We had a taste of what could happen earlier this year when my father almost died, and that practice run confirmed that being prepared is immeasurably better than not being prepared. Grief + confusion is awful!
    Melissa recently posted…How I Make Money OnlineMy Profile

  2. Starting this conversation is hard since there are aging parents who find this offensive or a private matter that shouldn’t be discussed. Whatever your parents will say, don’t heed to their request because talking about money is very important today.


    A lot of people who are 65 and above will require some long term care, which is a need that is expensive and something that aging parents don’t give importance to. This is the best time to talk about this concern to help them prepare for long term care expenses. The latest cost of care survey showed that the median cost of a private nursing home is around $93,000 annually. It obviously costs a lot and needs extensive planning.

    Most often that not, parents seek the help of their adult children. Before it gets to this point, talk to them and help them prepare for all their retirement needs by following the tips shared here.
    Samantha recently posted…Securing independence through LTC quotes this Fourth of JulyMy Profile

    • Ugh. I know. My mom asked what she could get me for my birthday last year and I asked her to look into long term care insurance for her and my dad since the rates would be decent since they’re not THAT old yet. She laughed at me and was like – who do you think will be paying for that if something happens to you guys? I don’t need another sweater.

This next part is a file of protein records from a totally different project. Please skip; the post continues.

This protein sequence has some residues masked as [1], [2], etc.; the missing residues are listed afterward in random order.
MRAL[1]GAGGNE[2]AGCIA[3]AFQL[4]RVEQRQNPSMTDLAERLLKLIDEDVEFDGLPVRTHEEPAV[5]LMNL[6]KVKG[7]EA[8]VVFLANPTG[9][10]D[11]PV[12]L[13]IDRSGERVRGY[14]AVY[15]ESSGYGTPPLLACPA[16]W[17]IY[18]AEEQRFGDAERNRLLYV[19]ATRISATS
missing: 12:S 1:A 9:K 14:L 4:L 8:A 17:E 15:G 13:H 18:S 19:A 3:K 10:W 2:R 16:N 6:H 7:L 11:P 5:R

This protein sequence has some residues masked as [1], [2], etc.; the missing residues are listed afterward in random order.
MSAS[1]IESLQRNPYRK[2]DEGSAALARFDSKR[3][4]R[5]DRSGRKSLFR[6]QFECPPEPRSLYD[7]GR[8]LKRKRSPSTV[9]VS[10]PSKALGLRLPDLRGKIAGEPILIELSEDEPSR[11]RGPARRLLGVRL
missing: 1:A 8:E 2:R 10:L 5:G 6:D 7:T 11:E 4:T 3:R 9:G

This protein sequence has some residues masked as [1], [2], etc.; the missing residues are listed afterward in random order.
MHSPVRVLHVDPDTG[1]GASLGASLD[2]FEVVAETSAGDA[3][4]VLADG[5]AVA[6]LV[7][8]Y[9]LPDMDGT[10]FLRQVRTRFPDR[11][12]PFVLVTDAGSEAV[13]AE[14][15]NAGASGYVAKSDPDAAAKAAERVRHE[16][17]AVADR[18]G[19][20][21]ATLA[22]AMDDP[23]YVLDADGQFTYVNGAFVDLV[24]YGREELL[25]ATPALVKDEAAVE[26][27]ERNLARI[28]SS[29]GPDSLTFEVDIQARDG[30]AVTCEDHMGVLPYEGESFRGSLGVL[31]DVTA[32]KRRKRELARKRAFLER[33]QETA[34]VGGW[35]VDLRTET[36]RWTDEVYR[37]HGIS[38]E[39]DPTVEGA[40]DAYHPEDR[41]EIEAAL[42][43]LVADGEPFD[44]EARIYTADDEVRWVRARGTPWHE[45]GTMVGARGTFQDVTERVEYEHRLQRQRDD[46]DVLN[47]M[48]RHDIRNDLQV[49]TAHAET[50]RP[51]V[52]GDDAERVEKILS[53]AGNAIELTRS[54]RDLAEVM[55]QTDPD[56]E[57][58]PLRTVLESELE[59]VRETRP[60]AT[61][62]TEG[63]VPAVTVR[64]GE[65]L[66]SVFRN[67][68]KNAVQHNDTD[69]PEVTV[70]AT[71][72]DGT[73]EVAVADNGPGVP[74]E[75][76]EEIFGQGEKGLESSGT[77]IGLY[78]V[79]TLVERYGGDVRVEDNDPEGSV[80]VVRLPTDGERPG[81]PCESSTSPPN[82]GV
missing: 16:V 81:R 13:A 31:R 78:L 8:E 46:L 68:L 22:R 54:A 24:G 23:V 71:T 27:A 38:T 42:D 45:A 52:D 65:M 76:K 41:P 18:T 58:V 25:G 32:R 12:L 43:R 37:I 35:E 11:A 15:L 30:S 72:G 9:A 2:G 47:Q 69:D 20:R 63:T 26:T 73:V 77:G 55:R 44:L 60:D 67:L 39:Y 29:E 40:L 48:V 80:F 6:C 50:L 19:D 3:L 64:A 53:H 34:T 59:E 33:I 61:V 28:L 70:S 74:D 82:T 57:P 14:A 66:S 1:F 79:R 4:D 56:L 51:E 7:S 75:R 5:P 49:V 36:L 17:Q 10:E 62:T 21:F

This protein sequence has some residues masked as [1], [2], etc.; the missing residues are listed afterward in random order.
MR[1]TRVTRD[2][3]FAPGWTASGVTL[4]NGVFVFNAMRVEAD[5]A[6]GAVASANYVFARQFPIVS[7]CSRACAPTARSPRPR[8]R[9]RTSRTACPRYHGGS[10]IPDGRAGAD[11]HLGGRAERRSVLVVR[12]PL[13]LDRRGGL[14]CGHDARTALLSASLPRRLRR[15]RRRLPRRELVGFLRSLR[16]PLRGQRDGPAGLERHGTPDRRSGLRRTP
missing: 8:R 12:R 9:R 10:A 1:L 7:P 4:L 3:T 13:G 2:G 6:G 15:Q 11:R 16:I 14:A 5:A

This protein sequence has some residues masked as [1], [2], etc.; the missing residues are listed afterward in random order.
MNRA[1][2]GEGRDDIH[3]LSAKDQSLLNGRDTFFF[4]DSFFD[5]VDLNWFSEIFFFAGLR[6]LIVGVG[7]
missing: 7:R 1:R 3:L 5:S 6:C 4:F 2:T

Mel @ brokeGIRLrich recently posted…Is EasyShift a Good Way to Make Extra Money?My Profile

  3. My parents are gone, and my kids are a little younger than you, and there is a good chance I’m your parents’ age. Frankly, I find your suggestion about the financial planner to be insulting. First of all, where are your parents mentally? If they are still working and/or still obviously in command of all their faculties, then your only goal should be to find out where things are in case the worst happens–and unless you have a significant other, they should know where to find your assets in case the worst happens to you.

    Other than that, how much they have and what they spend it on is none of your business. They may have a financial planner with whom they are prefectly happy, or they might have figured out that those planners make more money for themselves than for their clients.

    Now, if your parents are really elderly, and are mentally slipping, chances are they know it. The time to step in is when you see that happening,and at that point, if you have the list of what was there, you should be able to piece the rest together. Your parents aren’t your children; you don’t get to decide for them how they are to spend their money.
    RAnn recently posted…Blogging About BloggingMy Profile

    • Actually, I think the financial planner idea is terrific because of my parent’s financial state. It’s a hot mess. I know it’s a hot mess. I don’t know the exact why’s of how it got to be this bad or how they are scraping by each month.

      I’m also well aware that when the hot mess blows up, it will be me and not my baby brother who is just out of college who will need to financially support them. Maybe if the blow up holds off a few more years, he’ll be able to help a little.

      So a financial planner might be able to not only help them get it together, but also give me a better idea of how much help they are going to need, so I can plan for it without their poor decisions also bankrupting me.

      I think you look at this as someone who is financially stable and makes good decisions. Which is terrific and incredible blessing for you kids too – since they largely won’t have to worry about you.

      On the flip side, I regularly worry about my parents house getting foreclosed on or whether or not they’re going to have electricity because has the bill been paid?

      So you’re right – I don’t get to decide for them how they spend their money. But I do love them and want them to be safe and cared for and their financial skills are really, really bad. If it wasn’t the basics in life I worry about in the long run, I could genuinely care less what they do with their money. You’re totally right. It’s theirs.